1. notleia says:

    My initial, uncharitable reaction to this was along the lines of “aren’t you precious,” but obviously I’m not the audience for this message. But that leaves me disgruntled as to WHY we have an audience for this message. WHY do we need permission to like spec-fic? WHY do so many feel like they have to justify their liking by pointing out “good vs evil” themes and assorted morals and edifications?

    • Can’t agree with you more when you point out that we don’t need permission to like SpecFic! But that was never the goal of this article. I’m mostly hoping people will share it–and readers who aren’t as open will stop and think. Hey, a girl can dream, can’t she? Because SpecFic has more to offer than most readers realize. 🙂

    • Lauren Beauchamp says:

      I like your point and wish it could be that way. But a lot of us grew up in the 90’s with Christian parents who were afraid of any appearance of magic etc in books. My mother doesn’t even like Narnia, though she let us read it.

      I remember when I first found this website and articles like this really were new and insightful for me. I’m past that point now, but not everyone is.

      As for new books I’ve been reading I’m about a year behind, but Stephen Lawhead’s Fatal Tree was awesome! I’m also reading the Storm Siren sequel. And I recently read The Choosing by Rachelle Dekker. (Which I think you would really like Leah!)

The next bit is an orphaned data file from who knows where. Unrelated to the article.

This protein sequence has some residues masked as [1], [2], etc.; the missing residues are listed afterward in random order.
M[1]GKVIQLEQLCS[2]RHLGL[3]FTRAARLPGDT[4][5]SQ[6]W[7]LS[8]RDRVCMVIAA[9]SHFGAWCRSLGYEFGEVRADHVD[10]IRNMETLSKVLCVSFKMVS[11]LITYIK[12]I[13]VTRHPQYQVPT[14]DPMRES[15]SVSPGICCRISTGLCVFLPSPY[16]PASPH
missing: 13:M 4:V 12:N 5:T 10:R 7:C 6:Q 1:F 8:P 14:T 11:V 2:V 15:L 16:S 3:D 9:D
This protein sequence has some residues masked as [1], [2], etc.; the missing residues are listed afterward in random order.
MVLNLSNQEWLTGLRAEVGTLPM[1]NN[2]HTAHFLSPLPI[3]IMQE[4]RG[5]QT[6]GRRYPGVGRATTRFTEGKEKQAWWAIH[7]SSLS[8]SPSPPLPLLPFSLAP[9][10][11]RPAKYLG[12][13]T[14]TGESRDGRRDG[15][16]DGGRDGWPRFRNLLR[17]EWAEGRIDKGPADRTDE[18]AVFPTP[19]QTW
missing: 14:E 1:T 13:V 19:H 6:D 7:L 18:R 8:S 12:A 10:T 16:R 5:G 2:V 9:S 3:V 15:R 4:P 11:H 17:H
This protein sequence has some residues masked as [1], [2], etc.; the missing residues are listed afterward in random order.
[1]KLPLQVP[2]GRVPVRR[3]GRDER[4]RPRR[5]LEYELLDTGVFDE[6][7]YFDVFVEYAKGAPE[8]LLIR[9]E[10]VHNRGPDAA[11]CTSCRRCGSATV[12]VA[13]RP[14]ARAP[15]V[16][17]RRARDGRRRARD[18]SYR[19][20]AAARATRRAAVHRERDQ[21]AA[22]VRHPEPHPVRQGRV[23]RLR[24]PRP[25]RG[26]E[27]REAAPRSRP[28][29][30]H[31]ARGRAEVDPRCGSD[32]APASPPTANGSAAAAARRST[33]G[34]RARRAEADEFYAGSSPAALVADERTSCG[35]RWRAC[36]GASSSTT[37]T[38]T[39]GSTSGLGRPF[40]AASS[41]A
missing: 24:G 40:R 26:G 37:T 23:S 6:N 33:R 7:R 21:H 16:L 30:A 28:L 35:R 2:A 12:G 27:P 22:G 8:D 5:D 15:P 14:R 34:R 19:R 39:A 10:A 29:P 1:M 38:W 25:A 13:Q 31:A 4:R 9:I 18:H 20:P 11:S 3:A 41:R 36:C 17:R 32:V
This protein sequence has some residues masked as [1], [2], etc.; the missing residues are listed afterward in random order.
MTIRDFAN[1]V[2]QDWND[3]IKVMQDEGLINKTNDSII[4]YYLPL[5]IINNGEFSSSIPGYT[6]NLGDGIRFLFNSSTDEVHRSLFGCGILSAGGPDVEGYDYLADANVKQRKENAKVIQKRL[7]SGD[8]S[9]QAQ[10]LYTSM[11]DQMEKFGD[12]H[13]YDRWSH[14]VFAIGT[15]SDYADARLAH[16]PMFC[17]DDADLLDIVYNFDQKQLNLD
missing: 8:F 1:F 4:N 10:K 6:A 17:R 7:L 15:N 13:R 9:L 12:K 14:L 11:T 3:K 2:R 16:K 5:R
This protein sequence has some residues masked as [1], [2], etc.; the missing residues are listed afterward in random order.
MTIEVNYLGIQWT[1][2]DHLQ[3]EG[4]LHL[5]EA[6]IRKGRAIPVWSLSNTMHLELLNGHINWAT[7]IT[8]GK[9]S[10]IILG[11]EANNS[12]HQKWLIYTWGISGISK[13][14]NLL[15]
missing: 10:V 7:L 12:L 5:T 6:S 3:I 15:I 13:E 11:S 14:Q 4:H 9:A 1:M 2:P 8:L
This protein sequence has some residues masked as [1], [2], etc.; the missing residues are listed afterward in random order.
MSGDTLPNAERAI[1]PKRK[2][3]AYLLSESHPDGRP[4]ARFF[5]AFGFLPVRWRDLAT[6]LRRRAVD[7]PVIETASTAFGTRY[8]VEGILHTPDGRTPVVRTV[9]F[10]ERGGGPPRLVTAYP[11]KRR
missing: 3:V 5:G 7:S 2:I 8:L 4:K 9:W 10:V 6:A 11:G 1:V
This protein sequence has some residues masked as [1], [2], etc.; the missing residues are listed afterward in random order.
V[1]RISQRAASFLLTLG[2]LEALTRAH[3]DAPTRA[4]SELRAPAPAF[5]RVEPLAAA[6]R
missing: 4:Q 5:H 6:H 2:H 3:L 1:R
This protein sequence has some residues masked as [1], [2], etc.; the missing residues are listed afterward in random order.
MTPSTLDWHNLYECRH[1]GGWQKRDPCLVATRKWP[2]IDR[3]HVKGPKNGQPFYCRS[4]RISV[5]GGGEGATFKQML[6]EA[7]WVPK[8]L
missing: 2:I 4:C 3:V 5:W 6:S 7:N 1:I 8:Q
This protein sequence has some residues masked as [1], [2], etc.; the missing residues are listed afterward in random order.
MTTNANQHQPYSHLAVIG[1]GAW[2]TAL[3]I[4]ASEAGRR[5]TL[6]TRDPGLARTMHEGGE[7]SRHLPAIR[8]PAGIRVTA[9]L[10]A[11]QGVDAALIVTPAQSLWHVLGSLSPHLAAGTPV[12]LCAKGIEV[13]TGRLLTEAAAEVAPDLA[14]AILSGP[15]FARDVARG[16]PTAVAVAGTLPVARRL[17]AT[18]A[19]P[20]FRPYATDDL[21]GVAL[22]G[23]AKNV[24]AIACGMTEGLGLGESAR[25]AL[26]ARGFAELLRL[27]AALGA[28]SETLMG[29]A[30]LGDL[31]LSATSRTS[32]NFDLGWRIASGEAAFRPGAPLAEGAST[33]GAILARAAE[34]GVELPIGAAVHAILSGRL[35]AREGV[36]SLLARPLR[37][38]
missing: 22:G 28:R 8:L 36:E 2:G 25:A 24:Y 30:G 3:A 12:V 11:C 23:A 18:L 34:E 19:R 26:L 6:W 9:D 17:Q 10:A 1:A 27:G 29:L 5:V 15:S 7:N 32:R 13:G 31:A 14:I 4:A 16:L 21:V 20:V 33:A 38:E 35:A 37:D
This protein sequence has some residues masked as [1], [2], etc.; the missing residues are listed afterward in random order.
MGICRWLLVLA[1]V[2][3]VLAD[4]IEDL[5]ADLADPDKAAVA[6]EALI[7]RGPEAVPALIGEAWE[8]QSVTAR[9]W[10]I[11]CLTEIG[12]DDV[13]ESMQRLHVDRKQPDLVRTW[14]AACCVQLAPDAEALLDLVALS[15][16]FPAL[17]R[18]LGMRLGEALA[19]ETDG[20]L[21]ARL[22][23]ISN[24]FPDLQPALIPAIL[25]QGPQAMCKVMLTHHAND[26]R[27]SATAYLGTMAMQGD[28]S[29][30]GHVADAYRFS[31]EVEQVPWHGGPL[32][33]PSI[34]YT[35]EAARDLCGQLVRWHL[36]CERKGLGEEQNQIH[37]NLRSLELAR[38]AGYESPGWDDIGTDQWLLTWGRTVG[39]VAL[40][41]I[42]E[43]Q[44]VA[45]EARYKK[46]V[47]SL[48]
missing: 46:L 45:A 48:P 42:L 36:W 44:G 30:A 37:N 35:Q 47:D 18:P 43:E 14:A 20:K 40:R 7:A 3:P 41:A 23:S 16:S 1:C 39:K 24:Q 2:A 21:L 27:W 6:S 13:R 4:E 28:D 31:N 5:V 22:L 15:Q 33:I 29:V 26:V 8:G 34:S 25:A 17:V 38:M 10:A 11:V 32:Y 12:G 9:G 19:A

2. Although I’ve loved fantasy and scifi from a young age, and had the wonder of imaginative stories along with Bible stories and stories from real life to read in an intermixed way from the first time I started reading, and from the first time I started getting read to by my parents and grandparents, I think it’s good to think through why I love speculative fiction. Thanks for sharing your thoughts.

    • Love that you’ve been reading SpecFic since you were young. Me too! The underlying parables in SpecFic are what open my eyes up to biblical truths at a young age. When I wasn’t a Christian. Maybe that’s why the parabolic nature of SpecFic speaks to me so much. Because it helped me find the truth!

  3. Thank you so much for sharing your thoughts. There was a time in my life when I deeply questioned whether I should write speculative fiction, because of so many messages I heard from other Christians about how speculative fiction isn’t Biblical because of factors X, Y, and Z. But speculative fiction from both Christian and non-Christian authors have profoundly influenced me spiritually. (Yes, even non-Christian books can convey enough about the truth of life to be of value to us.)

    Some Christians argue that Phil. 4:8 admonishes us only to read/write about things that are “true,” or real to life, so therefore, supernatural or fantastical elements are out. But that’s not even a valid argument, because real life IS supernatural. The Bible itself records tons of supernatural events. It is the context that establishes whether the events are of God or of the devil, but supernatural things, on a basic level, are fully compatible with a Christian worldview. I believe that sci-fi and fantasy stories, when done well, are capable of conveying familiar truths in astonishing and profound ways like no other genres can, and we would miss incredible stories if we became “too spiritual” to value them.

    As for your question, “What new books have you tried and liked?” I’ve just finished Ender’s Game and really enjoyed it. It’s made me think a lot about human nature.

  4. Barbara, great post and one that resonates with me greatly, I posted yesterday on my review blog along these lines, go here:


    David Bergsland (author and reviewer) and a few reviewrs (myself included) are issuing Awards to authors who include redemptive and spirit-filled themes and content in their novels for the very reasons you outline here.

    Thanks for posting this.

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